Movie Review: Spider-Man: Across The Spiderverse
Writers and producers Phil Lord and Christopher Miller’s 2018 Oscar winning Spider-Man: Into the Spider Verse is one of modern superhero cinema’s genuine triumphs, this despite the fact that it helped make the multiverse—that dreaded concept which allows for endless reiterations, revisions and reboots—a mainstream staple.
There are even more Spider-men, women, children, and animals to be found in its follow-up, Spider-Man: Across the Spider-Verse, an overstuffed (in the best way) saga that boasts a heart and flair that only a few of its genre brethren can match. Sending its Brooklyn-native wall-crawler Miles Morales (Shameik Moore) on an odyssey to multiple mirror-image Earths, it’s a smashing success which proves that a surplus of web-slingers—and artistic imagination—is never enough.
Setting a new benchmark for diverse, agile, breathtaking animation, Spider Man: Across the Spider-Verse is as striking as non-live-action films come, mixing and matching patterns and palettes to create an awe-inspiringly expressive tapestry of designs and hues. Its models ranging from CGI-traditional to hand drawn sketchy to cut-and-paste raggedy; directors Joaquim Dos Santos, Kemp Powers, and Justin K. Thompson’s sequel is a multifaceted wonder and that also goes for the interaction between its foreground figures and background environments, which vary in fashion, vibrancy and focus, frequently assuming a form (say, a dripping watercolour technique for what could have been a mundane conversation) to match the tenor of a given scene.
Additionally embellishing its frame with schizo-computerised effects, comic book panel-esque dialogue boxes, split screens and numerous other flourishes (all of it enhanced by Daniel Pemberton’s sumptuous score of hip-hop, soul and electronica), it’s an eruption of dynamic, dexterous aesthetics. Looks, though, are merely a part of Spider Man: Across the Spider-Verse’s astonishing package. Staging a series of set pieces that are so swift and complex that trying to keep up is its own joy, the film leaves its blockbuster competition in the dust, buried beneath an avalanche of titanic action.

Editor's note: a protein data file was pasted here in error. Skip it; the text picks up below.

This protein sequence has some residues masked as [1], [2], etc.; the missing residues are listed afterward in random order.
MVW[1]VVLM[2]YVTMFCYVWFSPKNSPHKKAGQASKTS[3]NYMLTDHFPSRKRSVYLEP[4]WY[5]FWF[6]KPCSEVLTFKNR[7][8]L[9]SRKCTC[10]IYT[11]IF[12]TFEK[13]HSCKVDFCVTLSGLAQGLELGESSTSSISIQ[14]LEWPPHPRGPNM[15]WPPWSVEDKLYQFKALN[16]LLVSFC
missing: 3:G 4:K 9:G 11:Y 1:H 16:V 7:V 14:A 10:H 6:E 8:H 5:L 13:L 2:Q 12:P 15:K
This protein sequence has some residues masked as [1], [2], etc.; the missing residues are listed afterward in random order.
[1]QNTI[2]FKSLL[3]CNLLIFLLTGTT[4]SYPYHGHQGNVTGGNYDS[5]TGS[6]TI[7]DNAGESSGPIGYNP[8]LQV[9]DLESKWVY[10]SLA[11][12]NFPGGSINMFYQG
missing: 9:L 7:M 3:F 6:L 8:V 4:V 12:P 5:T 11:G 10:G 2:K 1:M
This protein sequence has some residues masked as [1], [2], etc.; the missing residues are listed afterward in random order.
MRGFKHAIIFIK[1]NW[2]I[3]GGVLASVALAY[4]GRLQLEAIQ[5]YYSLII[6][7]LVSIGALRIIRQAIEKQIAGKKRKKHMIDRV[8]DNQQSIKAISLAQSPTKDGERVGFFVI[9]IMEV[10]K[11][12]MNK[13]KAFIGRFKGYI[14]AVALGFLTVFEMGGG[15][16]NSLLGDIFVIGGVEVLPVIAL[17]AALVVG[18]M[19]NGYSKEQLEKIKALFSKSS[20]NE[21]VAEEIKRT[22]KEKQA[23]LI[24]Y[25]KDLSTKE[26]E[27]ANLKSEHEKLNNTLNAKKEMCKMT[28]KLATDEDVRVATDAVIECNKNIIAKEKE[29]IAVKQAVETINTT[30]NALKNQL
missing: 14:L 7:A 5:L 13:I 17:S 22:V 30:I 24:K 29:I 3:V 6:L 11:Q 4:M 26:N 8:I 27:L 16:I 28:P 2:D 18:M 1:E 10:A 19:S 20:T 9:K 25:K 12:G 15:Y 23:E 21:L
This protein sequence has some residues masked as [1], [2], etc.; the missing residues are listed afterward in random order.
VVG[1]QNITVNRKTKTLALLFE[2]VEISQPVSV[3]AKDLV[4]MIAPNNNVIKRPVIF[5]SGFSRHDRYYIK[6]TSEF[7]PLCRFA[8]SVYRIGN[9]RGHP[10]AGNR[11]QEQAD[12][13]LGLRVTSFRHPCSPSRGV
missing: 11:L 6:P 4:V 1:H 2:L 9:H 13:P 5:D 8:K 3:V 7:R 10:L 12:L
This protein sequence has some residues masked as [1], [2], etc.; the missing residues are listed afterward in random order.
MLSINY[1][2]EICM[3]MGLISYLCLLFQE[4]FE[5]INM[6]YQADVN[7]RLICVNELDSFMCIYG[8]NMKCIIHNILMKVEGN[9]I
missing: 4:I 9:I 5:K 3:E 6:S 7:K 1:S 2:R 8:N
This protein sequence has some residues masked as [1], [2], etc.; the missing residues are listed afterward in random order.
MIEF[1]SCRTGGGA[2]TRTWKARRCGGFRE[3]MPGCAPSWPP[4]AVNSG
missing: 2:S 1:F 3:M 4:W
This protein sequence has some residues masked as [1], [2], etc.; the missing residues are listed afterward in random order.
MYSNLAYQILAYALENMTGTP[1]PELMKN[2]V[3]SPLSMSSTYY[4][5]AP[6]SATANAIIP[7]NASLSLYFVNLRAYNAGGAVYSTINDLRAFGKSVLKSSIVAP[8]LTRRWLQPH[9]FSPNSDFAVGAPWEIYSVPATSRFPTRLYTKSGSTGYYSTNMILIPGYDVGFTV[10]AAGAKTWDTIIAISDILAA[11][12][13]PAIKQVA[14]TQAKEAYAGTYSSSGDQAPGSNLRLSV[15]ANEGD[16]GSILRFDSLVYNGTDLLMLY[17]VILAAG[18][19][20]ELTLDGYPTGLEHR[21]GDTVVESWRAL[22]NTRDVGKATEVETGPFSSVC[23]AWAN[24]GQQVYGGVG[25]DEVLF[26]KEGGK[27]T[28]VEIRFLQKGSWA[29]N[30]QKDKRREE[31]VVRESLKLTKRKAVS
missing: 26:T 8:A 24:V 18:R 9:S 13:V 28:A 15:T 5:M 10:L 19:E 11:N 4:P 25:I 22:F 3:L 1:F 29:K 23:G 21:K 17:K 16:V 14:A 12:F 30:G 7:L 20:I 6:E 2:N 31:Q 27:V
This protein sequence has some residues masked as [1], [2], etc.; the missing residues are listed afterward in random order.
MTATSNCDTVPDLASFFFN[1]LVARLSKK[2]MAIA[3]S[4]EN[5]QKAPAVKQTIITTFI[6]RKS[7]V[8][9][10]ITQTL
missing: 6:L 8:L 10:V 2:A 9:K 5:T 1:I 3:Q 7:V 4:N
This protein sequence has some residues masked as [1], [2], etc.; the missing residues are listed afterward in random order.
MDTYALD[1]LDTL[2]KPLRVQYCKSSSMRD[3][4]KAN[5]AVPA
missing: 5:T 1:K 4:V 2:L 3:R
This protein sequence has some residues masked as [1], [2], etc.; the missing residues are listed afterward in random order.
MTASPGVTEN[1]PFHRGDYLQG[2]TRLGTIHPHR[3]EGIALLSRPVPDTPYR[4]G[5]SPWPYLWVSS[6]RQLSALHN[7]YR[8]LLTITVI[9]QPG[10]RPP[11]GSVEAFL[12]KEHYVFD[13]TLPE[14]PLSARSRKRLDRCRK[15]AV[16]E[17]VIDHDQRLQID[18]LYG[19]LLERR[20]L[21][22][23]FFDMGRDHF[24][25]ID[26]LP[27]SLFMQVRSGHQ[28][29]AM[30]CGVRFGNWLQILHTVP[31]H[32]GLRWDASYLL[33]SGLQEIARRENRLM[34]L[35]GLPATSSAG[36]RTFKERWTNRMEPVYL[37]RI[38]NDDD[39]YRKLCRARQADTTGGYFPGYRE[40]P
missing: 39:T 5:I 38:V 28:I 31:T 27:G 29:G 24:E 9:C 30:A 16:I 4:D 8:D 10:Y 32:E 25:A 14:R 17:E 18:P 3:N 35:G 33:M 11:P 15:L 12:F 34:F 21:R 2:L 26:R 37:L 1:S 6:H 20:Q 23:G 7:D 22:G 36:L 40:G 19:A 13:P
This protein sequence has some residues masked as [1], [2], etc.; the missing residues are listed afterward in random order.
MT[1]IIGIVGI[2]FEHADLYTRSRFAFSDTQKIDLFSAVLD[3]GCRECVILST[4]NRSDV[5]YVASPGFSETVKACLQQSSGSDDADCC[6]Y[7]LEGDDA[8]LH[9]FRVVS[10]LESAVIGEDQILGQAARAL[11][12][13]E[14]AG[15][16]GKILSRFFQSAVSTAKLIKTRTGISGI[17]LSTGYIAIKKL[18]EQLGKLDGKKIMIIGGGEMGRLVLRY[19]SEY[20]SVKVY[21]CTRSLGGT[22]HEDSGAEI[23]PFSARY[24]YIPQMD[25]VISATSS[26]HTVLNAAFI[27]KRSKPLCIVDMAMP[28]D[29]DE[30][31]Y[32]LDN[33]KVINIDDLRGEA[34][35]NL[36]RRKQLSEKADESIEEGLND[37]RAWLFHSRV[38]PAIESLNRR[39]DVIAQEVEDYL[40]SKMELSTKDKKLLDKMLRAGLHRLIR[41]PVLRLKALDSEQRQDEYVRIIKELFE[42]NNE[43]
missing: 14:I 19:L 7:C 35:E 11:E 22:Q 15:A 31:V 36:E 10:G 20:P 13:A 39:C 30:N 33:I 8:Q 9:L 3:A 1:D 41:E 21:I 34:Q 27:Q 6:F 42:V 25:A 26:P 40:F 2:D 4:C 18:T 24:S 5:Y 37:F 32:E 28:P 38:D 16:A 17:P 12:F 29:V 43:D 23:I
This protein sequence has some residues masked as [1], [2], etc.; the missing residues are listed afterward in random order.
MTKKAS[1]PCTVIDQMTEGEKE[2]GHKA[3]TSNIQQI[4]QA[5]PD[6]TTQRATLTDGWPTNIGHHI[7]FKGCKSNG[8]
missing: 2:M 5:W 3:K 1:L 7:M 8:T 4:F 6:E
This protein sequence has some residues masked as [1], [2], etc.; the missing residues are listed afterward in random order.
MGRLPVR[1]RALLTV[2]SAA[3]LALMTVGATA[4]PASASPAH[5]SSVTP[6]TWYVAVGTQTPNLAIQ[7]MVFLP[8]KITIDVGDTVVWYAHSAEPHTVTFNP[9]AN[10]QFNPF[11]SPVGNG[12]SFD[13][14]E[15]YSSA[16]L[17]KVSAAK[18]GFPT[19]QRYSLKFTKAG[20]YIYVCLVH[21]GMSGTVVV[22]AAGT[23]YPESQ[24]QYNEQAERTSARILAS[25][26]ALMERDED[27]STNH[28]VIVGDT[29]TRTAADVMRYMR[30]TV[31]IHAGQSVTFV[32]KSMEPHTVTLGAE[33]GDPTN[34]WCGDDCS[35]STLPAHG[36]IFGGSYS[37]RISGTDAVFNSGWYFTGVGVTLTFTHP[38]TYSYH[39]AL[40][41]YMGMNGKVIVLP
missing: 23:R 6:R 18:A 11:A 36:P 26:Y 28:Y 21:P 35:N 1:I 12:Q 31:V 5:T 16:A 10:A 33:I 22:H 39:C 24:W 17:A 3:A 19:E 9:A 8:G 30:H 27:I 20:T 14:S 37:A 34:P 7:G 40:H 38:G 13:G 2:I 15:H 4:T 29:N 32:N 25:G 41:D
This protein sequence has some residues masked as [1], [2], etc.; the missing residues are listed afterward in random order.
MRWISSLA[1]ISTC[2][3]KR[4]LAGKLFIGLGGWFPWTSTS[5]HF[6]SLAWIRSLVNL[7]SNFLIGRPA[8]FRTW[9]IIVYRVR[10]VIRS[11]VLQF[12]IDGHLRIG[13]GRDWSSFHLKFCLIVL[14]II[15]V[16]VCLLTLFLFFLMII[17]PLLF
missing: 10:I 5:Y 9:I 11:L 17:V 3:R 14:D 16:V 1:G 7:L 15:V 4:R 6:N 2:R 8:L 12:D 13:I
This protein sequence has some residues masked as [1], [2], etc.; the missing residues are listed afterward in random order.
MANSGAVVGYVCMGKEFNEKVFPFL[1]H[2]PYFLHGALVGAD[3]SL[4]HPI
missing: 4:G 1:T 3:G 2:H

The level of detailed planning and unhinged invention that must have gone into concocting these sequences is jaw-dropping. What ultimately matters, however, is the finished product and what a product it is, with each meet-cute and chaseskirmish and rescue more distinctive and impressive than the last. Bursting with light, colour, movement, madcap energy, humour, and shout-outs to just about every preceding Spider-Man iteration (and meme) in history, it’s a feast for the superheroic senses. Of course, with great stylistic power comes great narrative responsibility. Fortunately, Spider-Man: Across the Spider-Verse’s story is up to the challenge. A powerhouse prologue picks up with Gwen Stacy (Hailee Steinfeld) as she copes with life back in her universe, where she’s a do-gooder wanted for the murder of her friend Peter Parker by her police-captain father George (Shea Whigham).
Gwen longs to tell her dad the truth and, just as urgently, to see Miles. During a pivotal confrontation, Gwen is whisked away through a portal by Miguel O’Hara (Oscar Isaac), a multiverse-traversing Spider-Man 2099 who’s aided by a motorcycle-riding Spidey comrade named Jessica Drew (Issa Rae). Yet the discovery of these individuals—who are members of an elite Spidey task force charged with keeping the multiverse intact— doesn’t quell her loneliness and craving for connection and love.